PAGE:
Much has been written recently about the need to recruit and retain teachers. The term sabbatical is often then trotted out as a potential solution. This is not a new phenomenon. It's been around for my whole career. Perhaps it takes politics a long time to catch up with real need.
When I heard the term golden handcuffs, with regard to teachers, I wondered if I had fallen into a new plotline for “Fifty Shades…” However, it would appear that Sir Michael Wilshaw, the retiring head of Ofsted was advocating some kind of “bung” to say thank you to some groups of teachers for doing their job for a few years after qualifying. This same group may well have already received a bursary to cover their Initial Teacher Education (ITE) fees and living costs.
They may take a little while to really prove their worth. In the meantime, their colleagues, who may have been in post for significantly longer and will be doing the same job well, will not receive the pot of gold, as they have already shown their willingness to stay in service.
It could just begin to feel a little unbalanced, in a relatively short time.
In 1972, during my ITE period, Lord James of Rusholme produced a lengthy report looking into teacher education and seeking to reinforce quality provision across the whole sector. It is worth looking at what was proposed then.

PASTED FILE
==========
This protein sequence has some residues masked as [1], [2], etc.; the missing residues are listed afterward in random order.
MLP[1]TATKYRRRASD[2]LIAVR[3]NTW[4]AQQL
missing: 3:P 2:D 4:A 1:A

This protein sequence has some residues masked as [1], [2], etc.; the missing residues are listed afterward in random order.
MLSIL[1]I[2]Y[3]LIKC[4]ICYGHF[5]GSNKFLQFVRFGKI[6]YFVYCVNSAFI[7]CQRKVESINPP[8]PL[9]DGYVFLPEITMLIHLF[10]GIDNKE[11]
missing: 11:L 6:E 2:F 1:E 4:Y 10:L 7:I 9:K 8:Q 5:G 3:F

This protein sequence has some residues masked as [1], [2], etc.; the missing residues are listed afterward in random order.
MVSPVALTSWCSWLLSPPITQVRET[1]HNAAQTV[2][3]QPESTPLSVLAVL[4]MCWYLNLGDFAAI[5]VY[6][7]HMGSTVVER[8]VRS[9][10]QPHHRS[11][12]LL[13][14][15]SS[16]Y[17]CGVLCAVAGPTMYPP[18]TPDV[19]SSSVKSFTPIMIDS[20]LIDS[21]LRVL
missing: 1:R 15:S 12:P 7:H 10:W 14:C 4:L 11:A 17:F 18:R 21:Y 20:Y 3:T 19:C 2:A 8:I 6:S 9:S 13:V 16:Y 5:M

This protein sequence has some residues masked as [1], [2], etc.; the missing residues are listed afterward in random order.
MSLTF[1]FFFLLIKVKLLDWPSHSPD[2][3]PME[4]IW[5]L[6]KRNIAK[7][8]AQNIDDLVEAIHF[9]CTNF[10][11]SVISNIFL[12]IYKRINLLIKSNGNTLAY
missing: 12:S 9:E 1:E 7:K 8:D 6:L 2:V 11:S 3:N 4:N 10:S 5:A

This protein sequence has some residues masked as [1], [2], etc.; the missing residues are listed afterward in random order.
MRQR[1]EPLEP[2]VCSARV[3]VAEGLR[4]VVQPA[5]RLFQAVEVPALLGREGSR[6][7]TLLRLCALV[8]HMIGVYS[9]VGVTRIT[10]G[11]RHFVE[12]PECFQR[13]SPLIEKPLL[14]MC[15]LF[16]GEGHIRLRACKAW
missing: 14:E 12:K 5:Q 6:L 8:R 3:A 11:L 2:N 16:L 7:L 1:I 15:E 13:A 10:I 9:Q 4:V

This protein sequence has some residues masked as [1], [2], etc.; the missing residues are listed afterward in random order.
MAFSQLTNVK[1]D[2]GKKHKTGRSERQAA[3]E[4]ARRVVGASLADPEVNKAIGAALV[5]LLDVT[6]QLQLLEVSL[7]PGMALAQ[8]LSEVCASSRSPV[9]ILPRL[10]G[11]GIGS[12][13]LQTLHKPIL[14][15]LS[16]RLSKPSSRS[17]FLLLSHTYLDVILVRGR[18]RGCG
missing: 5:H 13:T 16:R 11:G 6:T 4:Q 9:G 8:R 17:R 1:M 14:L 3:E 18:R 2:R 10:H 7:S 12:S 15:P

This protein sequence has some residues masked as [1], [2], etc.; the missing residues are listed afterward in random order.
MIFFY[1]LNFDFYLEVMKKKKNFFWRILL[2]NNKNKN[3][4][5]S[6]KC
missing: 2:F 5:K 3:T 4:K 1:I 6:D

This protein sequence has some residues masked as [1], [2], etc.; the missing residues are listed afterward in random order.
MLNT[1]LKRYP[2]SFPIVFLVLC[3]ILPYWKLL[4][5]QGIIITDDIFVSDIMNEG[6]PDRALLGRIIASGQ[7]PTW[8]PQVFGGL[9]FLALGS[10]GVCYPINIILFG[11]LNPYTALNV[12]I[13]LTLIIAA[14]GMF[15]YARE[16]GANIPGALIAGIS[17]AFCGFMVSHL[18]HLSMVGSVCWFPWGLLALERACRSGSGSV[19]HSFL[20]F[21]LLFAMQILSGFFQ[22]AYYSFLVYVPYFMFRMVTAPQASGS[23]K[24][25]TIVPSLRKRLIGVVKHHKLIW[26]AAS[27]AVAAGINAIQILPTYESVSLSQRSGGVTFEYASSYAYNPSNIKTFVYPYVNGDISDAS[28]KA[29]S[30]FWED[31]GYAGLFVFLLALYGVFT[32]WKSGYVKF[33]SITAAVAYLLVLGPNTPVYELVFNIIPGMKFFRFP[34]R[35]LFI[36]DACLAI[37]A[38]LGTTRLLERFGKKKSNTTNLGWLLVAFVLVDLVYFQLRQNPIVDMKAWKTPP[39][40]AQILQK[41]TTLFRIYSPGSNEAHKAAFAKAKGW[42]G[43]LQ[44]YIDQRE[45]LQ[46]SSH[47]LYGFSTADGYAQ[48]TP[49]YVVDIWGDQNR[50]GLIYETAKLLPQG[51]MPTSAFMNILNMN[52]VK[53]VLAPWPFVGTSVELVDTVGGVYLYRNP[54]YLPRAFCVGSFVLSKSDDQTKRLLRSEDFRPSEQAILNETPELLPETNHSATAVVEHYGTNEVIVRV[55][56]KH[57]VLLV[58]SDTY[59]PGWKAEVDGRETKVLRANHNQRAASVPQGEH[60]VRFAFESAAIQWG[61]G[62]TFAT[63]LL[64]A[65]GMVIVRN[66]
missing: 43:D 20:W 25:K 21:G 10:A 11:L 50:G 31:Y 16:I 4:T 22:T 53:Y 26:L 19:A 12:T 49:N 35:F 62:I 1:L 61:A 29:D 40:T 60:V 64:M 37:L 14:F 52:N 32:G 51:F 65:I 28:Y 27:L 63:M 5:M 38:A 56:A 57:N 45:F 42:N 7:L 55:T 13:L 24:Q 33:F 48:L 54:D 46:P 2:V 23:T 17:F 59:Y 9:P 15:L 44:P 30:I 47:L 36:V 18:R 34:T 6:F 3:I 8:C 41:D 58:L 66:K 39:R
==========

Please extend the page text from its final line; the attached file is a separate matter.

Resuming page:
- teacher training should be seen as falling into three consecutive 'cycles': the first, personal education, the second, pre-service training and induction, the third, in-service education and training;
- teacher training should be administered and planned by Regional Councils for Colleges and Departments of Education (RCCDEs);
- a National Council for Teacher Education and Training (NCTET), linked with the RCCDEs and representing all branches of the teaching profession, should be established;
- in the third cycle, all teachers in schools and full-time staff in FE colleges should be entitled to paid release for in-service education and training for not less than one school term every seven years;
- there should be a national network of 'professional centres';
- teachers in schools and colleges should have opportunities to take part in curriculum development projects;
This was over forty years ago. Needless to say that it didn’t become a total reality, although some elements became part of my early career, especially 5 and 6, especially the Teacher's Centre and the opportunity to be seconded to the Assessment of Performance Unit, with Dr Wynne Harlen, although both have largely gone.
The bit that encouraged me to get out into the world and teach, rather than stay on longer, as I was invited to do, was point 4, the opportunity to return for a period of in-service training, after seven years in service. For a teacher of seven years’ experience that would have cost somewhere around £10000, so could appear expensive.
However, having the potential of a sabbatical period, with study creating an incentive for the next seven years, might just be the fillip needed to restore equilibrium.
We need to start rewarding teachers for long service, not for a short period as a stop gap. That way the system can grow, utilising the stability engendered, to avoid constant reinvention, allowing evolution, not revolution.
If someone has had a bursary to cover their training costs, I think they already owe something back; three years doesn’t seem too much to ask.